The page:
Chapter 2 of Journalism Next by Mark Briggs discusses the ways in which a journalist can get out there and distribute ideas on multiple platforms. Once again the importance of communicating with an audience becomes extremely important. Not only is a blog post or a tweet meant to go one way. Instead, comments and responses now allow for convenient communication between people on a common subject. This is important because without that two-way bridge, people would have a singular viewpoint with no room to compromise. This is how new ideas are built. Briggs brings up another important point when he implores his readers to ask questions on these platforms. Even a respected, established journalist can learn and develop.
Chapter 3 of the same book delves more into the broad idea of collaboration and crowdsourcing. Although admitting that it remains an experiment, Briggs stresses crowd communication as an important tool that many businesses on many platforms constantly try to improve on. This adds to the points that I made about chapter 2 dealing with two-way communication. Publishing articles may not be enough to survive as this type of artist in today’s world. We have to explore the thoughts of strangers and develop additional ideas that way. Even allowing content from the community itself helps further this idea.
Wikipedia’s page on collaborative journalism fleshes out the idea of journalism that is produced by multiple parties and includes angles and information from each one. This works to provide multiple takes or opinions on a subject. This helps reporters complement their own stories by implementing the work of others. Collaborative journalism is one major area of journalism that was never available before the internet. Reading this page extends the idea of collaboration into an area of journalism that I was not aware of previously. In one form or another, many articles that are read online today are examples of collaborative journalism. Bringing in outside sources has always been important in this field, but it can and should be taken to another level with the emergence of the internet. Journalists have begun to work together, whether it be on amateur blogs or on major story articles.
Josh Stearns’ article aligns with many of the ideas that I believe in and with many of the ideas that I have written about above. At the beginning of the article, he lists the reasons for collaboration, such as better journalism and the availability of rapidly improving technology. There is no excuse to not branch out and practice collaborative journalism today as I believe, like Stearns, that only better products can come out of it. Also, I like his last point in the entire piece about starting small. There is no need to immediately feel like you have to be a big news organization. One of the benefits of collaborative journalism is that the other party can help develop your own ideas, and not rushing anything is the key to being successful here.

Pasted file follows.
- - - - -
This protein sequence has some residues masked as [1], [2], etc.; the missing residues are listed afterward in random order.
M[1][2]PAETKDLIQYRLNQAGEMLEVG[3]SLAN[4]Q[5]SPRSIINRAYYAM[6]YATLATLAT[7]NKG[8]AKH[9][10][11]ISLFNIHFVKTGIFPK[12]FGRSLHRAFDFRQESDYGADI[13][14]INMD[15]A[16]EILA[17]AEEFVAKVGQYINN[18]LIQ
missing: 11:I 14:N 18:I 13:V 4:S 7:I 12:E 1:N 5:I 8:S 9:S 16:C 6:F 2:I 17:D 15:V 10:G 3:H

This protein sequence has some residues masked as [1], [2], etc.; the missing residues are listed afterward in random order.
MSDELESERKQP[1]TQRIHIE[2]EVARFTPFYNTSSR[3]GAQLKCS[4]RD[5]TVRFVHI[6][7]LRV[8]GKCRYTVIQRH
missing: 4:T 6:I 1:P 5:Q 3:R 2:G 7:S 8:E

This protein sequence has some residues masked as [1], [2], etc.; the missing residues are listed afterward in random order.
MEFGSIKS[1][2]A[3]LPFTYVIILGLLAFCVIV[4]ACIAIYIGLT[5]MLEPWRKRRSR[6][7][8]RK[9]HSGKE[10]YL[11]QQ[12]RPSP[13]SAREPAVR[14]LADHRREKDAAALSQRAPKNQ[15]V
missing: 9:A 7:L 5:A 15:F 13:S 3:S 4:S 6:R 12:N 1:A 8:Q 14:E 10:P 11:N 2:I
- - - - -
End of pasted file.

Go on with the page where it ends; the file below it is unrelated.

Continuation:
Cision Blogger’s article about dealing with negative comments on social media accounts details ways to handle, identify, and respond to attacks on a company social media account. A lot of this article has to do with staying composed and not getting defensive. Instead, attempt to develop a relationship, even if the participant initially seems unwilling. In addition to providing helpful tips, Cision touches on crucial areas of social media. Having a company social media account means that there will be attackers and trolls. There is no way to completely stay away from that, so engaging with them in a polite, composed manner is the only choice most of the time. If that fails, then deleting the post or ignoring it must be considered. The line in the middle of this article about “going silent” is also very important as Cision implores people to never go silent. Communication is the key in this field and it has to be used until a reasonable capacity is exceeded.
Jeremy Lipschultz’s article on creativity in this engagement is brief but demonstrates an important area of communication on these platforms. Developing with the times and being able to incorporate newer trends can not only lead to more attention and revenue, but also better two-way relationships.